- Racial abuse and sexual harassment will not be tolerated within this practice
- Persistent or unrealistic demands that cause stress to staff will not be accepted. Requests will be met wherever possible and explanations given when they cannot
- Causing damage/stealing from the Practice's premises, staff or patients
- Obtaining drugs and/or medical services fraudulently
We ask you to treat your GPs and their staff courteously at all times.
Removal from the practice list
A good patient-doctor relationship, based on mutual respect and trust, is the cornerstone of good patient care. The removal of patients from our list is an exceptional and rare event and is a last resort in an impaired patient-practice relationship. When trust has irretrievably broken down, it is in the patient’s interest, just as much as that of the practice, that they should find a new practice. An exception to this is on immediate removal on the grounds of violence e.g. when the Police are involved.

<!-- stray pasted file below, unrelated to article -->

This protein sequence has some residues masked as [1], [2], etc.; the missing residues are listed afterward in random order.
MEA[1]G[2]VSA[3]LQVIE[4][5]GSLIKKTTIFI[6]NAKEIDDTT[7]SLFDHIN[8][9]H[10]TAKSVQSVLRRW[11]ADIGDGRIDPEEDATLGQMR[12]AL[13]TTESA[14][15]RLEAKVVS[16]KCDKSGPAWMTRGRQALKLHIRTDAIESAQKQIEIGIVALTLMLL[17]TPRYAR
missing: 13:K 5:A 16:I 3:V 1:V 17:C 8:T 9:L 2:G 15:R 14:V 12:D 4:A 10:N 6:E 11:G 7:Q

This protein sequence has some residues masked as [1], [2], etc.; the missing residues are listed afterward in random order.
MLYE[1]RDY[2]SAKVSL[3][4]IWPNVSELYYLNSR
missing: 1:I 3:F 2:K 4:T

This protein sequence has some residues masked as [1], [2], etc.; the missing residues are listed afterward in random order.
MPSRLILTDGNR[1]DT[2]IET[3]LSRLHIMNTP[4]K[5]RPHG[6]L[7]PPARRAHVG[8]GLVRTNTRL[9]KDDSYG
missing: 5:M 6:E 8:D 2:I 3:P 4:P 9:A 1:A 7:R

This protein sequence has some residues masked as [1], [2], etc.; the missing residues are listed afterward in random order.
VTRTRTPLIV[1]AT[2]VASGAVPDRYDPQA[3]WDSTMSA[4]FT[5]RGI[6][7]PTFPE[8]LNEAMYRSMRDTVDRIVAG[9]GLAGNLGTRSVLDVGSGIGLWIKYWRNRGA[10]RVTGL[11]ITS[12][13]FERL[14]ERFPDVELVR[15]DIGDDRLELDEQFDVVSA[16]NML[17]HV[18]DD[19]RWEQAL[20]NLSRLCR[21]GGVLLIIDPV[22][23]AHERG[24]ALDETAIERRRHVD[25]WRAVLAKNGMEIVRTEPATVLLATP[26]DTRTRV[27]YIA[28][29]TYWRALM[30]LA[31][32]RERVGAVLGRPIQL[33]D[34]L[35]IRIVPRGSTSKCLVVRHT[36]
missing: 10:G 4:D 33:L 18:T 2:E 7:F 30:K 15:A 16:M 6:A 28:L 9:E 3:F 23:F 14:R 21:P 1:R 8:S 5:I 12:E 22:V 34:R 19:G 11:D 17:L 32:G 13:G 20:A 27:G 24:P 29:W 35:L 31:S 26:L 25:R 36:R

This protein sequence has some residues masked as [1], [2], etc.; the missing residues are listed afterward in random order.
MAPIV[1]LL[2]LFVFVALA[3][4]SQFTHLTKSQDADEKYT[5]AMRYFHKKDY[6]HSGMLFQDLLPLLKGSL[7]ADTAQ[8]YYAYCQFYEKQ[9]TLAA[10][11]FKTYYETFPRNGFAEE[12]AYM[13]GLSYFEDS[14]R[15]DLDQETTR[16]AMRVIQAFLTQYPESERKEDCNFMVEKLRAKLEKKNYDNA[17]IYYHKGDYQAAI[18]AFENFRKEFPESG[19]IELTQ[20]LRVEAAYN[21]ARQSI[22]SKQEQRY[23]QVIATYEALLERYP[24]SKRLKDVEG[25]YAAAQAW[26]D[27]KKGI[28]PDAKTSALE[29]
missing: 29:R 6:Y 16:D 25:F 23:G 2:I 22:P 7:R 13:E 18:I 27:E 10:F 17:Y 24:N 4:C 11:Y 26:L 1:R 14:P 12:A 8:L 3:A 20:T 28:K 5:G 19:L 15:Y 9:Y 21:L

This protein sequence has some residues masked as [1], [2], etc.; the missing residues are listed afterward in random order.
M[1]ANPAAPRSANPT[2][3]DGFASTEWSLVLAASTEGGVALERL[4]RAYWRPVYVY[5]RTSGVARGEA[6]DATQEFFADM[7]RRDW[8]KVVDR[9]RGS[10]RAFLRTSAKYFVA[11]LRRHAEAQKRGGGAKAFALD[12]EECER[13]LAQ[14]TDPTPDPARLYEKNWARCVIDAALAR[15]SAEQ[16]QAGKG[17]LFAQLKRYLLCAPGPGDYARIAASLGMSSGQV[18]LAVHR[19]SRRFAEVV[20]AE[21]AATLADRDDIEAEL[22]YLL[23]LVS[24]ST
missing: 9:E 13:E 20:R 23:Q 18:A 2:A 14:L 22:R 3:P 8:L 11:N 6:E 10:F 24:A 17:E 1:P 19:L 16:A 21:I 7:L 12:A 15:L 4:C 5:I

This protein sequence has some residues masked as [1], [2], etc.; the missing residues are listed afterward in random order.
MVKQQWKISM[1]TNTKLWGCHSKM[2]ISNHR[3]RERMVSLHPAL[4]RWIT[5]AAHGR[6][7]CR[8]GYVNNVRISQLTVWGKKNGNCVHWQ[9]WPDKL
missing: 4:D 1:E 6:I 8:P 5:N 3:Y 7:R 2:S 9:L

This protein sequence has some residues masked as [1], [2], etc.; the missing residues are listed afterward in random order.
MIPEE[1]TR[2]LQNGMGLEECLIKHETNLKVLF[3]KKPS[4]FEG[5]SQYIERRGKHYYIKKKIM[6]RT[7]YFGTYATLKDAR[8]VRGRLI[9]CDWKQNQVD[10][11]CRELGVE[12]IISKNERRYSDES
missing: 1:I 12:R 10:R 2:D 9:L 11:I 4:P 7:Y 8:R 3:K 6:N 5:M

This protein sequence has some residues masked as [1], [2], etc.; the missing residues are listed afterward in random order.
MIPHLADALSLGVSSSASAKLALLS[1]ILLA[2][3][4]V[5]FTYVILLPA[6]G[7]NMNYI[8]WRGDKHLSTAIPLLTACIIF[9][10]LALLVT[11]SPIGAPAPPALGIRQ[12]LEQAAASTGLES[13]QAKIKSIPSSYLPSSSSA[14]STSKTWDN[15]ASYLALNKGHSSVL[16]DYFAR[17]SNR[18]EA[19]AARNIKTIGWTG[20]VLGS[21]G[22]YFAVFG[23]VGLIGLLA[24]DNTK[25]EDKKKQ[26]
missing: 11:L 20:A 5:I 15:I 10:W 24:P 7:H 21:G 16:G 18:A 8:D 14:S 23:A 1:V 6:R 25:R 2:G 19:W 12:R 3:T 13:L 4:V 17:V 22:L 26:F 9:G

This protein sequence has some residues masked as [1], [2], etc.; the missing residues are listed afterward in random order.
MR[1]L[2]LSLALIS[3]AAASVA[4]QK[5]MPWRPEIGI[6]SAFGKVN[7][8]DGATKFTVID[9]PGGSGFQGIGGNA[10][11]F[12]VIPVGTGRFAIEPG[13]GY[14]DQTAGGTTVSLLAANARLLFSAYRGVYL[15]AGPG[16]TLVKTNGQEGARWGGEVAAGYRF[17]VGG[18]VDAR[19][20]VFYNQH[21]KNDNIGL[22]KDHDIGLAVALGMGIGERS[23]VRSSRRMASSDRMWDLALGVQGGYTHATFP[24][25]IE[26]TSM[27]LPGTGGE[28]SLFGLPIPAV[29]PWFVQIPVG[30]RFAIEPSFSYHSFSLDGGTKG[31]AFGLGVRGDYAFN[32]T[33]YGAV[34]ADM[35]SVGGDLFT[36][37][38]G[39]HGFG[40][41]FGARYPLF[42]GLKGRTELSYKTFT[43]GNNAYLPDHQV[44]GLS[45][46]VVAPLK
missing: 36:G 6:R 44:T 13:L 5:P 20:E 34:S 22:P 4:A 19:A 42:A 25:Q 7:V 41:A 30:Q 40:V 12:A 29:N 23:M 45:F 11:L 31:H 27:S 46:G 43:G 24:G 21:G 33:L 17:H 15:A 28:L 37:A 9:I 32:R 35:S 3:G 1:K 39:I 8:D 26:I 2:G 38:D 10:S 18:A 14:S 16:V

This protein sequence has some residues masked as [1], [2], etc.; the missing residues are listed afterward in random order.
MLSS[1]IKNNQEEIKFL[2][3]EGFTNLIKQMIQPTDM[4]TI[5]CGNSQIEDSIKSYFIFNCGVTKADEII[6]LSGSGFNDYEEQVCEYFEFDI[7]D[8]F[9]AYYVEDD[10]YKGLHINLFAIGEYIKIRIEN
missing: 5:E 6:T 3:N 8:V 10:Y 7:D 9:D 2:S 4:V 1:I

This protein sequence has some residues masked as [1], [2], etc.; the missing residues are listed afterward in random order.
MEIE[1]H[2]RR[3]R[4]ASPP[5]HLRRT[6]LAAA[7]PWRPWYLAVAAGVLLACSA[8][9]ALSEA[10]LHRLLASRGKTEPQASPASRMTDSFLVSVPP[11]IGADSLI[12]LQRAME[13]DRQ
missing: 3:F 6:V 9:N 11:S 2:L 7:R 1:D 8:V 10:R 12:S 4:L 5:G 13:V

Removing other members of the household
In rare cases, however, because of the possible need to visit patients at home it may be necessary to terminate responsibility for other members of the family or the entire household. The prospect of visiting patients where a relative who is no longer a patient of the practice by virtue of their unacceptable behaviour resides, or being regularly confronted by the removed patient, may make it too difficult for the practice to continue to look after the whole family. This is particularly likely where the patient has been removed because of violence or threatening behaviour and keeping the other family members could put doctors or their staff at risk.